• Tell the patient’s story: Patients come to the clinician with a problem and when asked about it, will explain their experience during the history and physical exam. The clinician has to listen carefully to the patient’s story. The health professional then has to document a story that makes logical sense, recommends Osmosis. The patient’s story should form the clinician’s assessment.
  • Refer to specific components in the treatment plan: When writing weekly and monthly progress notes, specific components in the treatment plan must be referenced (www.dphhs.mt.gov). This will help establish the link between the progress note entry and the patient’s treatment plan and the outcome of treatment and any observation that could justify altering the patient’s course of treatment. A practical approach would be to summarize information about a series of treatment services into a single progress note.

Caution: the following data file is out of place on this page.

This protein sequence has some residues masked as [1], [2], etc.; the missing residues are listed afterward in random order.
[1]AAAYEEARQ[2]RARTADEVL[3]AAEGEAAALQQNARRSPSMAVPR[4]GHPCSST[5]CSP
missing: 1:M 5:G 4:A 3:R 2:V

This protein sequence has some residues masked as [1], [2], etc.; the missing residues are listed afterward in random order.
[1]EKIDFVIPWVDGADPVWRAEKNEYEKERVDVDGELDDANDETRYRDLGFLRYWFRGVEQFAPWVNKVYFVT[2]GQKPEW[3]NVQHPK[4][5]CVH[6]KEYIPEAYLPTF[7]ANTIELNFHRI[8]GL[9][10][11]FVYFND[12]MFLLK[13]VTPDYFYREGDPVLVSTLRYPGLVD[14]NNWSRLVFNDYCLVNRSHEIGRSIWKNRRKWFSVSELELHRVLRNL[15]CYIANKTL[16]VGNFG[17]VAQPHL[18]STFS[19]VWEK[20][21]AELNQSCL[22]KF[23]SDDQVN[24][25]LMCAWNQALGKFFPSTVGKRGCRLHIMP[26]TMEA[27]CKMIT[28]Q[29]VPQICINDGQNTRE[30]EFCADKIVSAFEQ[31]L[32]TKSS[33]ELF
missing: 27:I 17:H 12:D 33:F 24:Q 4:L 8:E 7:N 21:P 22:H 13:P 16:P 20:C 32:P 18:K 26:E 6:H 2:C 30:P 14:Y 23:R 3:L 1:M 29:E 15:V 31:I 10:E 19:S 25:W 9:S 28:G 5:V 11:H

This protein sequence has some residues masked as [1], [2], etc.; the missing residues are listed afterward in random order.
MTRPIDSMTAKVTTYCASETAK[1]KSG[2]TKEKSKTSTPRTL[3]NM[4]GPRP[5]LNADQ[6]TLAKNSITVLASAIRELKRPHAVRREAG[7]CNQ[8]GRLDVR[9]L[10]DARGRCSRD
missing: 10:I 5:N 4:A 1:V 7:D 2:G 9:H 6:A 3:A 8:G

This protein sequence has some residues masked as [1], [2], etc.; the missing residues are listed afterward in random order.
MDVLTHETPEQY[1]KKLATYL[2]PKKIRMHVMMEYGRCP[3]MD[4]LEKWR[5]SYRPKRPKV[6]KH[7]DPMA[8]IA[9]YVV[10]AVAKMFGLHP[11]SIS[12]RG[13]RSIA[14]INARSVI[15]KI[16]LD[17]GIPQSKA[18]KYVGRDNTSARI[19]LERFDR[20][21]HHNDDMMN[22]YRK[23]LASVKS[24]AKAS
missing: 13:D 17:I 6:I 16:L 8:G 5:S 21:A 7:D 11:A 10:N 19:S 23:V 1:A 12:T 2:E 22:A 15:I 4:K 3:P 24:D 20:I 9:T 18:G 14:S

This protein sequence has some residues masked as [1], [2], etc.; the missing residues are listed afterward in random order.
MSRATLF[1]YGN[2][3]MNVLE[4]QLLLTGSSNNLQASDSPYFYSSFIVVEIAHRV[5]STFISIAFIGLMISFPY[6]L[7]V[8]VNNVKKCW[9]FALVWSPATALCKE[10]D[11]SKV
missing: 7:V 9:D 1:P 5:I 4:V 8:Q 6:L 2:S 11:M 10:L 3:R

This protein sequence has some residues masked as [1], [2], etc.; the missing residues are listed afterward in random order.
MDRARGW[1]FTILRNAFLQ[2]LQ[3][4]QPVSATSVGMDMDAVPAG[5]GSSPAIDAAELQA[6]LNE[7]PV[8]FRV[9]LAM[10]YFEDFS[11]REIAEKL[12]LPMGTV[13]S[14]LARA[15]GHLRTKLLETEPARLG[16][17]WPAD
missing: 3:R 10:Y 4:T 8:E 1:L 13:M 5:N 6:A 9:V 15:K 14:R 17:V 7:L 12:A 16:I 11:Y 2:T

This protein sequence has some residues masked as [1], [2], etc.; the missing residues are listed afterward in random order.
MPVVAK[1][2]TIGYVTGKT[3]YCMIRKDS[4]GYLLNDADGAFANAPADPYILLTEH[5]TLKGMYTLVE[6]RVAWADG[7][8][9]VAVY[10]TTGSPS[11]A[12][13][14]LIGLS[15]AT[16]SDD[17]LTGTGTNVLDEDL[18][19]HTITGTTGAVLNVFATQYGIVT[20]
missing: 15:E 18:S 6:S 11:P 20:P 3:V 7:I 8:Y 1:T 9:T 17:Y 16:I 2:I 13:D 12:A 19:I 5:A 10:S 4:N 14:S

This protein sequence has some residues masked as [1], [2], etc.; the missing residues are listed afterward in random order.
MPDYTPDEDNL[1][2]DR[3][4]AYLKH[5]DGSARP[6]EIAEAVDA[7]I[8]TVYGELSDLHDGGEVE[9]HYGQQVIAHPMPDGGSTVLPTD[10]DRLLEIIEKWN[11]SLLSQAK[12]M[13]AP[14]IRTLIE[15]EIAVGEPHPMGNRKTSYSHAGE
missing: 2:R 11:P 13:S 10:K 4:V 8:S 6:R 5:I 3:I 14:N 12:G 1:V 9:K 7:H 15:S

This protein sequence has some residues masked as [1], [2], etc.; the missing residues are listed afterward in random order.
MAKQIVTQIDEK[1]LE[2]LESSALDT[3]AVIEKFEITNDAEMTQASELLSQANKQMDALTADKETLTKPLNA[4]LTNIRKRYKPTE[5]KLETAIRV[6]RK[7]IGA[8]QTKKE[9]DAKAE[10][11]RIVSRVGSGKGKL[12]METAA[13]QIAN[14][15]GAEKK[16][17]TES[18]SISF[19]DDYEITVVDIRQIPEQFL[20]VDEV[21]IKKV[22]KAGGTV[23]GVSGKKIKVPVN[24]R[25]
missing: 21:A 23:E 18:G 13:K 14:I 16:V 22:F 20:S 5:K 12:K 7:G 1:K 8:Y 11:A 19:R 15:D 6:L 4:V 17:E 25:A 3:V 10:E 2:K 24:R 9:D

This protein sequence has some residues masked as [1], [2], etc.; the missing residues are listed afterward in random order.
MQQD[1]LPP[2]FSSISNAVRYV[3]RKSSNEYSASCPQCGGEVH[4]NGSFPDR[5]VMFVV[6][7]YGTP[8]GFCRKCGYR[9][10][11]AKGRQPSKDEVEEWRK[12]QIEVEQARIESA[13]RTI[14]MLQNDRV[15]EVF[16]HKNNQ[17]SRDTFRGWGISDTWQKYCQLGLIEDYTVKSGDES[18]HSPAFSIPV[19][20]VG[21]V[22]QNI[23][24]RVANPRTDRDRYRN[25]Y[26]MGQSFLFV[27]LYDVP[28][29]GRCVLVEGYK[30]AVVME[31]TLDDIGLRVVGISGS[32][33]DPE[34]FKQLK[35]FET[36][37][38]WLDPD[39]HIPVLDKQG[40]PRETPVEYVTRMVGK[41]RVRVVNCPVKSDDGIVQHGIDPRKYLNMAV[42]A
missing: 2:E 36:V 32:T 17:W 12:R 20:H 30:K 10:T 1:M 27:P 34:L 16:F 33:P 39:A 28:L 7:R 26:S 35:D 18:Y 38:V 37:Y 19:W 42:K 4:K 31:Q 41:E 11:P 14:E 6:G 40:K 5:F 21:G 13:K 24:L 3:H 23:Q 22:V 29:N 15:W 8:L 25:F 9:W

• Record all details of unusual events: When documenting an unusual or noteworthy event in the progress notes, information recorded should include:
    • a description of the incident with date and time of occurrence
    • assessment of whether the event is significantly different from the patient’s typical behavior
    • the reason for the event’s occurrence
    • how staff responded
    • recommendations for future interventions to be used
    • modifications to the treatment plan, medication, or the patient’s environment)